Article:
Laurence Horn laurence.horn at YALE.EDU
Wed Apr 28 14:23:16 UTC 2010

At 12:11 AM -0400 4/28/10, Herb Stahlke wrote:
>On today's Daily Dish, Andrew Sullivan has a piece on "tolerance"
>in which quotes, and seems to accept, the claim that the act of
>tolerating entails disapproval of what one tolerates.  I've heard this
>claim before, but I don't find this sense in either the OED Online or
>Merriam-Webster Online, although MW does allow that inference.  I
>wonder if the sense of entailed disapproval comes from the use of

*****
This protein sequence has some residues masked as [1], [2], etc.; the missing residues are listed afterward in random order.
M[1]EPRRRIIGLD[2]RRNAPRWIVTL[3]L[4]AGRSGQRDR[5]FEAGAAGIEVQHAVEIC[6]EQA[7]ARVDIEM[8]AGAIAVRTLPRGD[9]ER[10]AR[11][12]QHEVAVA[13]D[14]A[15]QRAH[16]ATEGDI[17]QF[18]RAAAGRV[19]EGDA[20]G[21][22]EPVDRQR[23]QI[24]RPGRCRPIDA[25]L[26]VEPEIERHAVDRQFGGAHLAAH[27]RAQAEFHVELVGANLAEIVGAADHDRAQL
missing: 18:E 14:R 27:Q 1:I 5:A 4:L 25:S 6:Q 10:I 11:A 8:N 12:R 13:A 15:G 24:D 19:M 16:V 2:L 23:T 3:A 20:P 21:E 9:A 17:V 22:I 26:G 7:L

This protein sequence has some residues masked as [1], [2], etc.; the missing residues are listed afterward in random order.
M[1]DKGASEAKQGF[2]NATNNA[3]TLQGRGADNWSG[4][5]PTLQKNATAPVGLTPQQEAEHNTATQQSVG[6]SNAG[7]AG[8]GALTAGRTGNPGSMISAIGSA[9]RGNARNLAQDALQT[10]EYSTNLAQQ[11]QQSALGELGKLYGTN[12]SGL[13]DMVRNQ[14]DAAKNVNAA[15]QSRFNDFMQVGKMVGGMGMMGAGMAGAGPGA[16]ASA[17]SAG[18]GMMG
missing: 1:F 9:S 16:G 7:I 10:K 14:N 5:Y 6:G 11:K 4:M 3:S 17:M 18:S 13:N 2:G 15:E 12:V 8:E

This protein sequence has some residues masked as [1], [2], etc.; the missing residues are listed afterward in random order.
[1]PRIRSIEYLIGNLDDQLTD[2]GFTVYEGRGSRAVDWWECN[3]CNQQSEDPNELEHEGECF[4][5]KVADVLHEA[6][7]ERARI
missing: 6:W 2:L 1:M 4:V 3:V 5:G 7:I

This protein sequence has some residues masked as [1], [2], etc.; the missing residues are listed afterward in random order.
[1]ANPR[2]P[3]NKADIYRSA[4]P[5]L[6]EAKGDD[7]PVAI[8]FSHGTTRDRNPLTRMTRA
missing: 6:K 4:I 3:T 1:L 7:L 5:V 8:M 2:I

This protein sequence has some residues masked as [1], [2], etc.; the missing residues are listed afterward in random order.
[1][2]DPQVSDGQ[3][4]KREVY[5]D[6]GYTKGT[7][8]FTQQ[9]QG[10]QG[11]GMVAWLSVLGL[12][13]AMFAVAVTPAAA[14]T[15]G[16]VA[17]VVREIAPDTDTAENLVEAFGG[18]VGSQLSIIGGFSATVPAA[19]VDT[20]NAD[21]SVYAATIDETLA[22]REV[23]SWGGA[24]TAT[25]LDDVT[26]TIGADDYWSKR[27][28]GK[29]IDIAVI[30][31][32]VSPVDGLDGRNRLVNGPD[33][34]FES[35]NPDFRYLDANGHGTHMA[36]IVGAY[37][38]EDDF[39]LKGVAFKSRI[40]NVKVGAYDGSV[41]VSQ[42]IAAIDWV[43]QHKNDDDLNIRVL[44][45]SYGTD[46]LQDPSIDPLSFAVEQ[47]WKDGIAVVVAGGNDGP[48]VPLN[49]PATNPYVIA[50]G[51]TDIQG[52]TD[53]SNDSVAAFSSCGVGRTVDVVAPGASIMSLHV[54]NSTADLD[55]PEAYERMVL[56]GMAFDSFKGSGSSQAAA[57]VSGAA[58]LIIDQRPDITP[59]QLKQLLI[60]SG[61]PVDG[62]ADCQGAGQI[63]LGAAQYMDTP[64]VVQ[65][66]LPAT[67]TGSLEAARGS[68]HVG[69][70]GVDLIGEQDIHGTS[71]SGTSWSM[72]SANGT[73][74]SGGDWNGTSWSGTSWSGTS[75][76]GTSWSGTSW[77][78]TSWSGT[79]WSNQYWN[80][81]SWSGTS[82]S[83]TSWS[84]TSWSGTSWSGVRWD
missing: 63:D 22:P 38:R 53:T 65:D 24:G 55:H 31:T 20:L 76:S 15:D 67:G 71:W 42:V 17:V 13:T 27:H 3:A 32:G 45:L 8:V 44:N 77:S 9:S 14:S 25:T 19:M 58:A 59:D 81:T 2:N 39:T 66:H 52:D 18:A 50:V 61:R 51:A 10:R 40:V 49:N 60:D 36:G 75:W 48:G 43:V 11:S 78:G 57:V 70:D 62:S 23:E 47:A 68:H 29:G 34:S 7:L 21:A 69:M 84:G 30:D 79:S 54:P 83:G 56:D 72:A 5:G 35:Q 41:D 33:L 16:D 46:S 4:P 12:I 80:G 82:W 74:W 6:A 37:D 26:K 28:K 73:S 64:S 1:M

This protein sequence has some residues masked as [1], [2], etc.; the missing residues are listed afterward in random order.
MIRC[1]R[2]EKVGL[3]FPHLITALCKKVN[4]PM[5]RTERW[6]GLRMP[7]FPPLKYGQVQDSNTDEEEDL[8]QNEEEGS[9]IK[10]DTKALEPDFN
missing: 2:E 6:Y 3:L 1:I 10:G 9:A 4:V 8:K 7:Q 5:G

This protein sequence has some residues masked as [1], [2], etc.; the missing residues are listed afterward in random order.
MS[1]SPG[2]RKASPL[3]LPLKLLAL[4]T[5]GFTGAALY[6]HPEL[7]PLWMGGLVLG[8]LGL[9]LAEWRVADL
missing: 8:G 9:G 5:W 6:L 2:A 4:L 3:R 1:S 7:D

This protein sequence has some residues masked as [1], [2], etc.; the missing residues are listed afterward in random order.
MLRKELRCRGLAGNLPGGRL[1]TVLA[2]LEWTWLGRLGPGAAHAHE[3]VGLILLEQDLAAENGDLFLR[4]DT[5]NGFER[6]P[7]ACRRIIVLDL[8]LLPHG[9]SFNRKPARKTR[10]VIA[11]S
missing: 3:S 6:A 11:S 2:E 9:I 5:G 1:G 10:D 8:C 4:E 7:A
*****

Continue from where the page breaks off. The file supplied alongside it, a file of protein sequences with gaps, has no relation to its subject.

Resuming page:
>"tolerate" with negation.  "We won't tolerate such behavior" obviously
>implies disapproval of the behavior.
I would agree disapproval is ordinarily implied (or, as Grice would
say, implicated) by positive "tolerate", but it's not entailed.  If
you tell me that I tolerate certain behavior X and I respond "I not
only tolerate X, I wholeheartedly support it" there's no
contradiction, which there would have to be if entailment were
involved.  As far as the role of the corresponding negation goes, do
you feel the same way about, say, "endorse" or "approve of"?  "I
don't endorse/approve of Goldman Sachs's actions in this matter"
certainly imply disapproval, but "I endorse/approve of Goldman
Sachs's actions in this matter" don't seem to convey the same
suggestion of disapproval that "tolerate" does.


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